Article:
-- President George W. Bush, to FEMA director Michael Brown on Sept. 2

"The sight of the last person -- an elderly man wearing a Houston Rockets cap -- prompted cheers from members of the Texas National Guard who were guarding the facility. 'I feel like I've been here 40 years,' said Louis Dalmas Sr., one of the last people to leave the Superdome. 'Any bus going anywhere -- that's all I want.'"

-- From a Sept. 3 news story reported by the Associated Press

"At one point Friday, the evacuation was interrupted briefly when school buses pulled up so some 700 guests and employees from the hotel could move to the head of the evacuation line -- much to the amazement of those who had been crammed in the Superdome since last Sunday."

-- From a Sept. 3 news story reported by the Associated Press

"A lot of the people -- a lot of the people who stayed wanted to do this destruction. They figured it out. And that's -- I'm not surprised."

-- Fox News commentator Bill O'Reilly, criticizing looters on Sept. 2

"You know the reason why the looters got out of control? Because we had most of our resources saving people, thousands of people that were stuck in attics, man, old ladies. ... You pull off the doggone ventilator vent and you look down there and they're standing in there in water up to their freaking necks. ... And they don't have a clue what's going on down here. They flew down here one time two days after the doggone event was over with TV cameras, AP reporters, all kind of goddamn -- excuse my French, everybody in America, but I am pissed."

-- New Orleans Mayor Ray Nagin, in an emotional Sept. 2 radio interview

"Some critics have seized on a news photograph of the president palling around with a country singer and posing with a gift guitar on August 30 -- even as officials predicted Katrina's death toll would run in the hundreds -- to say that the president was not taking the situation seriously enough.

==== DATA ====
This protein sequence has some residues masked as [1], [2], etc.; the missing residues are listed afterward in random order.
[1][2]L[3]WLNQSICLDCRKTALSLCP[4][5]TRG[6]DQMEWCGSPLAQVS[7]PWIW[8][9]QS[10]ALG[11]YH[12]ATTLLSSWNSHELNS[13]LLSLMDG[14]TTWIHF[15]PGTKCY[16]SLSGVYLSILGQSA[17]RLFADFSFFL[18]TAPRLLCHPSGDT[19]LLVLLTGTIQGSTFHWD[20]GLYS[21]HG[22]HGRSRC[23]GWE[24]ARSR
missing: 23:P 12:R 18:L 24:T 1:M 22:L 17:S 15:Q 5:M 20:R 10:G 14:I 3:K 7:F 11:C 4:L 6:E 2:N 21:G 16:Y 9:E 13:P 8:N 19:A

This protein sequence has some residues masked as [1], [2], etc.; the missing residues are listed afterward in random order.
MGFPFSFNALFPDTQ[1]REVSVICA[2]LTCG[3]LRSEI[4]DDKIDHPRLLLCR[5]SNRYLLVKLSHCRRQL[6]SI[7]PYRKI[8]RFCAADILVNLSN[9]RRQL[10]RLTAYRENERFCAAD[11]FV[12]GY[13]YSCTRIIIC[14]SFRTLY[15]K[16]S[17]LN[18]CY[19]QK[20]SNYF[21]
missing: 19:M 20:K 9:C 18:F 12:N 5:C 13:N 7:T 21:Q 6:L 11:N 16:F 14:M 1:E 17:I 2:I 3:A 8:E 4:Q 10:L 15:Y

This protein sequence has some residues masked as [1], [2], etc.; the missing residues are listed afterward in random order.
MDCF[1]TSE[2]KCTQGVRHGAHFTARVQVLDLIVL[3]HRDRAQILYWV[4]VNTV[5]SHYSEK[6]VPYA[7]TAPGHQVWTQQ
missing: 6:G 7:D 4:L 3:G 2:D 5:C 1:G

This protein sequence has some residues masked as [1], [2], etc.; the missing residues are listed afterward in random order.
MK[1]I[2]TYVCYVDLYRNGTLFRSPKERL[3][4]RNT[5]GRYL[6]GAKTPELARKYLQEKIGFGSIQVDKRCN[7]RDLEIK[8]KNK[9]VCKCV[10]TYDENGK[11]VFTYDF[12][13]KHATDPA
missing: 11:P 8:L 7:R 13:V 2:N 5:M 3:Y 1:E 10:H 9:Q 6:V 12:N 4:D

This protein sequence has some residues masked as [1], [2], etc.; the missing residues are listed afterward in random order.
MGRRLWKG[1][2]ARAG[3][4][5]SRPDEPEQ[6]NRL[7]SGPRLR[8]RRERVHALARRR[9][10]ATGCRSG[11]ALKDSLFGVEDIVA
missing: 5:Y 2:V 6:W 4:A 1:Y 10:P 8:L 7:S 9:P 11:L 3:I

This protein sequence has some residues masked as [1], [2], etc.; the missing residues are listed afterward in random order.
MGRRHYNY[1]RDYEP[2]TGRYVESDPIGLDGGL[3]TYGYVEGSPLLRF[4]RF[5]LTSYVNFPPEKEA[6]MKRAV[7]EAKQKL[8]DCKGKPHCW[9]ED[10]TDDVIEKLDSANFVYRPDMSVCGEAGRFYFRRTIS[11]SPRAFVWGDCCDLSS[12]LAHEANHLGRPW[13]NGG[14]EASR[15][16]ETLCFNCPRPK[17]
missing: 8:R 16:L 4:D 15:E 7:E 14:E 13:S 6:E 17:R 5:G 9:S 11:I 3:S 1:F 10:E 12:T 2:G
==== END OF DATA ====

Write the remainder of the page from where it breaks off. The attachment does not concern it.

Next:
"'The bottom line is he needs to appear much more involved, much more hands on, much more in touch with the reality on the ground. He certainly should not be being photographed with a guitar,' said a Republican congressional aide."

-- From a Sept. 4 story on News24, a South African news organization

"This is our tsunami."

-- Biloxi Mayor A.J. Holloway

''Government at all levels failed. It is difficult to understand the lack of preparedness and the ineffective initial response to a disaster that had been predicted for years, and for which specific, dire warnings had been given for days.''

-- Sen. Susan Collins, R-Maine, quoted in the New York Times, announcing that the Senate Governmental Affairs Committee will hold hearings into the response

"We could be witnessing a significant moment in America. Hurricane Katrina has revealed some uncomfortable truths about the world's richest and most powerful nation. The catastrophe in New Orleans exposed shocking inequalities -- both of wealth and race -- and also the relative impotence of the federal authorities when faced with a large-scale disaster. Many Americans are beginning to ask just what sort of country they are living in. At the same time, the death of Chief Justice William Rehnquist and the retirement of Justice Sandra Day O'Connor have opened up two vacancies in the Supreme Court. There will be intense scrutiny of who the President appoints to sit in this moral cockpit of American life. There is a sense that the struggle for the soul of America is gathering pace."

-- From a Sept. 5 editorial in U.K. newspaper The Independent